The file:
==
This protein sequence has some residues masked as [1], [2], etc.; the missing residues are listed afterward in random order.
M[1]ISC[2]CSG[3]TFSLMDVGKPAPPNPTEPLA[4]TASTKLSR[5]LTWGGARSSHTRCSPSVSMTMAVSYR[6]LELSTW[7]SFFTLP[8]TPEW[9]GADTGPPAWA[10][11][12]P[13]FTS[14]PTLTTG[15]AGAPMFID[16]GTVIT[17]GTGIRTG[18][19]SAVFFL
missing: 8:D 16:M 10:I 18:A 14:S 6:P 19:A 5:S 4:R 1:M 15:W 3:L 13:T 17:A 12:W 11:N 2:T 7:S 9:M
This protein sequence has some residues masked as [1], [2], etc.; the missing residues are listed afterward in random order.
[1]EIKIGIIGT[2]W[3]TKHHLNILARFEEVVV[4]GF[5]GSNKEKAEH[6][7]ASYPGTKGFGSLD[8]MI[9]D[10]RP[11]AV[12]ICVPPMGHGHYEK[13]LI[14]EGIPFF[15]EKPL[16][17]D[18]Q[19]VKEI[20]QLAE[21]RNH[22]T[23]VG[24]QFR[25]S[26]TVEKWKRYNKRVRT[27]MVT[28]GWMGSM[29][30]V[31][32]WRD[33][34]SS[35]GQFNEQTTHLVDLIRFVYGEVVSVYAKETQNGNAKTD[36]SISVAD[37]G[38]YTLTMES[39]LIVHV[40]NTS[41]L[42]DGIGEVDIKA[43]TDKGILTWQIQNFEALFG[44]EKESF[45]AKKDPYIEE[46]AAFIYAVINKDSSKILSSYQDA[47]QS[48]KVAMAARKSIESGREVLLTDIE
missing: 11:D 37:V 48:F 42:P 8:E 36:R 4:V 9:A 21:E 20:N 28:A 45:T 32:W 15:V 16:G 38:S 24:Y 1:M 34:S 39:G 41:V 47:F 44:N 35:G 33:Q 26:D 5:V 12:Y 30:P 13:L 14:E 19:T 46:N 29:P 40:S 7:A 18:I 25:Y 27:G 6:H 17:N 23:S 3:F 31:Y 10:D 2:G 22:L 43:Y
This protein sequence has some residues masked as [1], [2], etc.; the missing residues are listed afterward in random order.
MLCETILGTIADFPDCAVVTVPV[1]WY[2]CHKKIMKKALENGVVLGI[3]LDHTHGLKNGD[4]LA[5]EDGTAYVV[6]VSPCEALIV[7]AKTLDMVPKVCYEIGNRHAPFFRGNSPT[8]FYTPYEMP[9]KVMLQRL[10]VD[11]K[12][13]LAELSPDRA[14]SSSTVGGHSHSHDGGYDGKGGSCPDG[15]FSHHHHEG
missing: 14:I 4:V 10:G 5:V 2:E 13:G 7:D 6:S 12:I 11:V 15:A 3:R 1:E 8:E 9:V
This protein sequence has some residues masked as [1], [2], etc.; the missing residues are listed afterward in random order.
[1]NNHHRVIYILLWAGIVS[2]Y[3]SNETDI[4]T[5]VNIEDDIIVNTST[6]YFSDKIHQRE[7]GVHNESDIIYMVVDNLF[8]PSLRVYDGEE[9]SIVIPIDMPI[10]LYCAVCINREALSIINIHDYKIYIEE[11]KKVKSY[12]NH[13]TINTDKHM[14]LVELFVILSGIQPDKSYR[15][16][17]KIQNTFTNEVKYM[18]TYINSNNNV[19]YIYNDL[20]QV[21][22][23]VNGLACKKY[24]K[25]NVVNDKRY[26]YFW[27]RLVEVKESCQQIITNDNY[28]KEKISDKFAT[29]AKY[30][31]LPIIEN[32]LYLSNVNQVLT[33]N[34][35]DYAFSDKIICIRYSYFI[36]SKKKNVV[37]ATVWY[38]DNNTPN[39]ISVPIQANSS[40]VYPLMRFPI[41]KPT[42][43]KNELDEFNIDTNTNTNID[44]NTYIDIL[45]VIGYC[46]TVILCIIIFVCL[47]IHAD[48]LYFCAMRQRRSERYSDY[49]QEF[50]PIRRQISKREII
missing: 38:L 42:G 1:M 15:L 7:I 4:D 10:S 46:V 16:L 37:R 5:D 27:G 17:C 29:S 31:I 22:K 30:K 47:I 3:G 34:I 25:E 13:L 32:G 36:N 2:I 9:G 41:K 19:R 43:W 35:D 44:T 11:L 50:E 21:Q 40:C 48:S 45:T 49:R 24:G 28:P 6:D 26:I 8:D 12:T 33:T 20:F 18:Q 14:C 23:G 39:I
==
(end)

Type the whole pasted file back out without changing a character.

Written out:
This protein sequence has some residues masked as [1], [2], etc.; the missing residues are listed afterward in random order.
M[1]ISC[2]CSG[3]TFSLMDVGKPAPPNPTEPLA[4]TASTKLSR[5]LTWGGARSSHTRCSPSVSMTMAVSYR[6]LELSTW[7]SFFTLP[8]TPEW[9]GADTGPPAWA[10][11][12]P[13]FTS[14]PTLTTG[15]AGAPMFID[16]GTVIT[17]GTGIRTG[18][19]SAVFFL
missing: 8:D 16:M 10:I 18:A 14:S 6:P 19:A 5:S 4:R 1:M 15:W 3:L 13:T 17:A 12:W 11:N 2:T 7:S 9:M
This protein sequence has some residues masked as [1], [2], etc.; the missing residues are listed afterward in random order.
[1]EIKIGIIGT[2]W[3]TKHHLNILARFEEVVV[4]GF[5]GSNKEKAEH[6][7]ASYPGTKGFGSLD[8]MI[9]D[10]RP[11]AV[12]ICVPPMGHGHYEK[13]LI[14]EGIPFF[15]EKPL[16][17]D[18]Q[19]VKEI[20]QLAE[21]RNH[22]T[23]VG[24]QFR[25]S[26]TVEKWKRYNKRVRT[27]MVT[28]GWMGSM[29][30]V[31][32]WRD[33][34]SS[35]GQFNEQTTHLVDLIRFVYGEVVSVYAKETQNGNAKTD[36]SISVAD[37]G[38]YTLTMES[39]LIVHV[40]NTS[41]L[42]DGIGEVDIKA[43]TDKGILTWQIQNFEALFG[44]EKESF[45]AKKDPYIEE[46]AAFIYAVINKDSSKILSSYQDA[47]QS[48]KVAMAARKSIESGREVLLTDIE
missing: 11:D 37:V 48:F 42:P 8:E 36:R 4:V 9:A 21:E 20:N 28:A 45:T 32:W 15:V 16:G 38:S 24:Y 1:M 34:S 39:G 41:V 47:F 44:N 35:G 33:Q 26:D 5:V 12:Y 30:P 13:L 14:E 19:T 46:N 29:P 40:S 7:A 18:I 25:Y 27:G 6:H 17:N 23:S 3:F 31:Y 10:D 2:G 22:L 43:Y
This protein sequence has some residues masked as [1], [2], etc.; the missing residues are listed afterward in random order.
MLCETILGTIADFPDCAVVTVPV[1]WY[2]CHKKIMKKALENGVVLGI[3]LDHTHGLKNGD[4]LA[5]EDGTAYVV[6]VSPCEALIV[7]AKTLDMVPKVCYEIGNRHAPFFRGNSPT[8]FYTPYEMP[9]KVMLQRL[10]VD[11]K[12][13]LAELSPDRA[14]SSSTVGGHSHSHDGGYDGKGGSCPDG[15]FSHHHHEG
missing: 14:I 4:V 10:G 5:V 2:E 13:G 7:D 6:S 12:I 11:V 15:A 3:R 1:E 8:E 9:V
This protein sequence has some residues masked as [1], [2], etc.; the missing residues are listed afterward in random order.
[1]NNHHRVIYILLWAGIVS[2]Y[3]SNETDI[4]T[5]VNIEDDIIVNTST[6]YFSDKIHQRE[7]GVHNESDIIYMVVDNLF[8]PSLRVYDGEE[9]SIVIPIDMPI[10]LYCAVCINREALSIINIHDYKIYIEE[11]KKVKSY[12]NH[13]TINTDKHM[14]LVELFVILSGIQPDKSYR[15][16][17]KIQNTFTNEVKYM[18]TYINSNNNV[19]YIYNDL[20]QV[21][22][23]VNGLACKKY[24]K[25]NVVNDKRY[26]YFW[27]RLVEVKESCQQIITNDNY[28]KEKISDKFAT[29]AKY[30][31]LPIIEN[32]LYLSNVNQVLT[33]N[34][35]DYAFSDKIICIRYSYFI[36]SKKKNVV[37]ATVWY[38]DNNTPN[39]ISVPIQANSS[40]VYPLMRFPI[41]KPT[42][43]KNELDEFNIDTNTNTNID[44]NTYIDIL[45]VIGYC[46]TVILCIIIFVCL[47]IHAD[48]LYFCAMRQRRSERYSDY[49]QEF[50]PIRRQISKREII
missing: 38:L 42:G 1:M 15:L 7:I 4:D 10:S 46:V 16:L 37:R 5:D 27:G 17:C 29:S 31:I 22:K 30:K 47:I 3:G 34:I 25:E 13:L 32:G 36:N 2:I 9:G 41:K 19:R 43:W 35:D 44:T 11:L 50:E 21:Q 40:C 48:S 45:T 49:R 24:G 28:P 6:D 26:I 8:D 12:T 33:T 20:F 18:Q 14:C 23:G 39:I